It’s also interesting that smartphones and tablets are taking over desktops/laptops in all types of use. There’s no one genre that people prefer on mobile or desktop…
Social media is a growing and influential source of traffic referrals. FIPP recommend that publishers don’t just invest in Facebook pages and Twitter handles but actively invest in social media strategies to drive traffic to content and brands in order in drive growing revenue.
This data tends to suggest smartwatches are not a short-lived fad and need to be taken seriously. Organisations need to take mobile seriously if they aren’t doing so already. Finally, the key to marketing your mobile content is probably via social media strategies.
Here are a few recent mobile security related items that don’t seem to have made the mainstream media yet…
- FireEye have found that a mobile app company is taking control of Android Phones. They have a detailed breakdown and have observed re-packaged apps such as Amazon, Memory Booster, Clean Master, PopBird, YTD Video Downloader, and Flashlight.
- Hacker News has a story claiming XCodeGhost is similar to that developed by Central Intelligence Agency (CIA).
- Google have been relatively quiet about their SafetyNet anti-tamper detection, masquerading as a CTS compatibility test. koz.io has a detailed breakdown of what it does and how it works. The article also explains how to call the test from your app. However, as the higher levels of SafetyNet are Java calls, it’s likely that it can be hooked (bypassed) using something like XposedBridge.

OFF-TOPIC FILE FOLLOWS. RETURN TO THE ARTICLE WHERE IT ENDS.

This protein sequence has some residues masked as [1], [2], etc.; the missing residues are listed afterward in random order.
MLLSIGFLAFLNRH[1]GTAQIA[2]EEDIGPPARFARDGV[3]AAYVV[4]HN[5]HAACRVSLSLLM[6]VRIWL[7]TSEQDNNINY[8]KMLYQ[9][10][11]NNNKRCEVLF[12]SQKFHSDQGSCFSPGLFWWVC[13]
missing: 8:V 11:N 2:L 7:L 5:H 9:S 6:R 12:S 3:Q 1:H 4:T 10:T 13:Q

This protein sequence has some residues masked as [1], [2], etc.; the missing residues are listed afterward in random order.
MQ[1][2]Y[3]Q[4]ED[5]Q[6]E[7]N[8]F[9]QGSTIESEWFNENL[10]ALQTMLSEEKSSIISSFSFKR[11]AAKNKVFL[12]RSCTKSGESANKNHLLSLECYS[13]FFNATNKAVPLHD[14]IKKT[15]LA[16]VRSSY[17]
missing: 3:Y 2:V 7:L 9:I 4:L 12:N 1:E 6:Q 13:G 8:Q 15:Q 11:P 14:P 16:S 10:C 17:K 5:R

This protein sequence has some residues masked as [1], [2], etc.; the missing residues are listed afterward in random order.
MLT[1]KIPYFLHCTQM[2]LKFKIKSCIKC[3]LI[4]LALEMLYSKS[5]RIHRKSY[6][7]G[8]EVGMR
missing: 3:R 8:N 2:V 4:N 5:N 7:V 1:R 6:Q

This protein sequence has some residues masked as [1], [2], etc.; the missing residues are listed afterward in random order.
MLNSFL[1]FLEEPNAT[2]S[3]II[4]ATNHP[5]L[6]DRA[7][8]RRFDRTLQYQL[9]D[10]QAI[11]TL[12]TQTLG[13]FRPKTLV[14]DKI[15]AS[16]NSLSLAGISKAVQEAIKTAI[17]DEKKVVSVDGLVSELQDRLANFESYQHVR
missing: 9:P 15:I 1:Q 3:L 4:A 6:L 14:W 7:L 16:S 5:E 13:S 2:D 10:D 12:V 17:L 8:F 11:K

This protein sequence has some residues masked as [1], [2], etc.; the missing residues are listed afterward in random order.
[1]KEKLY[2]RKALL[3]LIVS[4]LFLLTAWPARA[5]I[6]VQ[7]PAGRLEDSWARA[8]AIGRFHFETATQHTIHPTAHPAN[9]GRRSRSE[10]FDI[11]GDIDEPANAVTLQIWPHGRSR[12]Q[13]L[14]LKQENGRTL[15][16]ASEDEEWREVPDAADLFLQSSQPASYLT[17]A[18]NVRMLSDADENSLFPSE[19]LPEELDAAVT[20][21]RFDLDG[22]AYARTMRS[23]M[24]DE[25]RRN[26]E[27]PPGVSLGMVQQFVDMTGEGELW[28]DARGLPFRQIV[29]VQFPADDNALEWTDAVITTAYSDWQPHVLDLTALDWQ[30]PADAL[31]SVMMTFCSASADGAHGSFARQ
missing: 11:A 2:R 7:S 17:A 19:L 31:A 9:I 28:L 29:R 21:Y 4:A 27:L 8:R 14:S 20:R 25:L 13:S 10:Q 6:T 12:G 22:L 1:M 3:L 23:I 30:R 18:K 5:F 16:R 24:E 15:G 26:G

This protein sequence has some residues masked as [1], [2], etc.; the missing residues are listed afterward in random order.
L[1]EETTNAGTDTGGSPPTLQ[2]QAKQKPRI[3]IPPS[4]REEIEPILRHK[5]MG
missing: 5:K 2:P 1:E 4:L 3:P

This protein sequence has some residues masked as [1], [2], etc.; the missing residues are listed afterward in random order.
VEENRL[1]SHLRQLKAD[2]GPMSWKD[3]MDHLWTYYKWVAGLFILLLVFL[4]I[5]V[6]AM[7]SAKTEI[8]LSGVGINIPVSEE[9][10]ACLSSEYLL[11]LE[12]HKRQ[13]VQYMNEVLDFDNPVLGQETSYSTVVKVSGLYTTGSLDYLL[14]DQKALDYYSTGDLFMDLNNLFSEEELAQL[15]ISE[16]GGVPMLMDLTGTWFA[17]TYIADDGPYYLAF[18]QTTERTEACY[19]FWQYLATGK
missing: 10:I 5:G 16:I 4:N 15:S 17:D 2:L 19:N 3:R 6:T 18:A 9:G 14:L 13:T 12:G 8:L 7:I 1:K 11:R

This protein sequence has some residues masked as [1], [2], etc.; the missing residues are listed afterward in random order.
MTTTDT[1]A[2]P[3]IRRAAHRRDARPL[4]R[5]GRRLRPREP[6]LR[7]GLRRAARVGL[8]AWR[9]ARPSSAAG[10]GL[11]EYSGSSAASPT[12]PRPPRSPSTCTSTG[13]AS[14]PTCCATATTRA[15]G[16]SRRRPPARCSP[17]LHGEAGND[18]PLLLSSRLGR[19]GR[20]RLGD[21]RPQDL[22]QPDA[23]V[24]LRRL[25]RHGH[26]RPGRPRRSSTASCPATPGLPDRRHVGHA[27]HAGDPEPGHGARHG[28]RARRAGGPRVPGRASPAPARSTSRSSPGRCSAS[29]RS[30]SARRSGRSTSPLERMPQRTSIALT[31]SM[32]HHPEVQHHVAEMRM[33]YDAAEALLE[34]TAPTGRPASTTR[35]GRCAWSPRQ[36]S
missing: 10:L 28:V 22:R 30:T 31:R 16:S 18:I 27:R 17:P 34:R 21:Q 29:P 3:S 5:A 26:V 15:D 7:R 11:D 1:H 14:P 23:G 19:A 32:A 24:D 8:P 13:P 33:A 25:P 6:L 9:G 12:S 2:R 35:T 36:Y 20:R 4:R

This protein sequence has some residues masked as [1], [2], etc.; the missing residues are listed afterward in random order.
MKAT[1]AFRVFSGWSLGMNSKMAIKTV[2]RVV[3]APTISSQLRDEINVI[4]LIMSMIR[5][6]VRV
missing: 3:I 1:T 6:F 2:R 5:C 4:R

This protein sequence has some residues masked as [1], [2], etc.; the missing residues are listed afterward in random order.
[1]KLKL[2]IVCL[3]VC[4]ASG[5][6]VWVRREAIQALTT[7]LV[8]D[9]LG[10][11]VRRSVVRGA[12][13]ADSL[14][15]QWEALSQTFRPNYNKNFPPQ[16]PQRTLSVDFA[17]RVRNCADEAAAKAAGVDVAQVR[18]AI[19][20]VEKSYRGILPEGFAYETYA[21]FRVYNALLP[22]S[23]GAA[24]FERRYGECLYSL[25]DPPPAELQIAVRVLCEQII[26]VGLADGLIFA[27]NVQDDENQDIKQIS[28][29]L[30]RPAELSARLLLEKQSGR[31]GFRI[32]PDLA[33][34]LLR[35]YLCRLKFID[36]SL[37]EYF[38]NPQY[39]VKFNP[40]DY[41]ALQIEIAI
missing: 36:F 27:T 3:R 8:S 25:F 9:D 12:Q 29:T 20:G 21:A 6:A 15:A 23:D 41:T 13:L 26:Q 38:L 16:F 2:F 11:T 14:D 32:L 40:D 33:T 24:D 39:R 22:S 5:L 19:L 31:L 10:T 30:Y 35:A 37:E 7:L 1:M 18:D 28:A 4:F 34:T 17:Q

If you are interested in Android app security you should take a look at the Android Security Symposium that took place earlier this month. It was run by Josef Ressel Center u’smile at the University of Applied Sciences Upper Austria in cooperation with SBA Research and the Institute of Networks and Security (INS) at Johannes Kepler University Linz. The program gives links to the video presentations and slides.
Of particular interest are:
See the program for 14 further presentations.
Counterpoint has new research and a new infographic on Q2 mobile market handset and smartphone shipments based on more than 75 vendor shipments Worldwide. Huawei has became the world’s third largest handset now beating Microsoft. Asus is the fastest growing brand.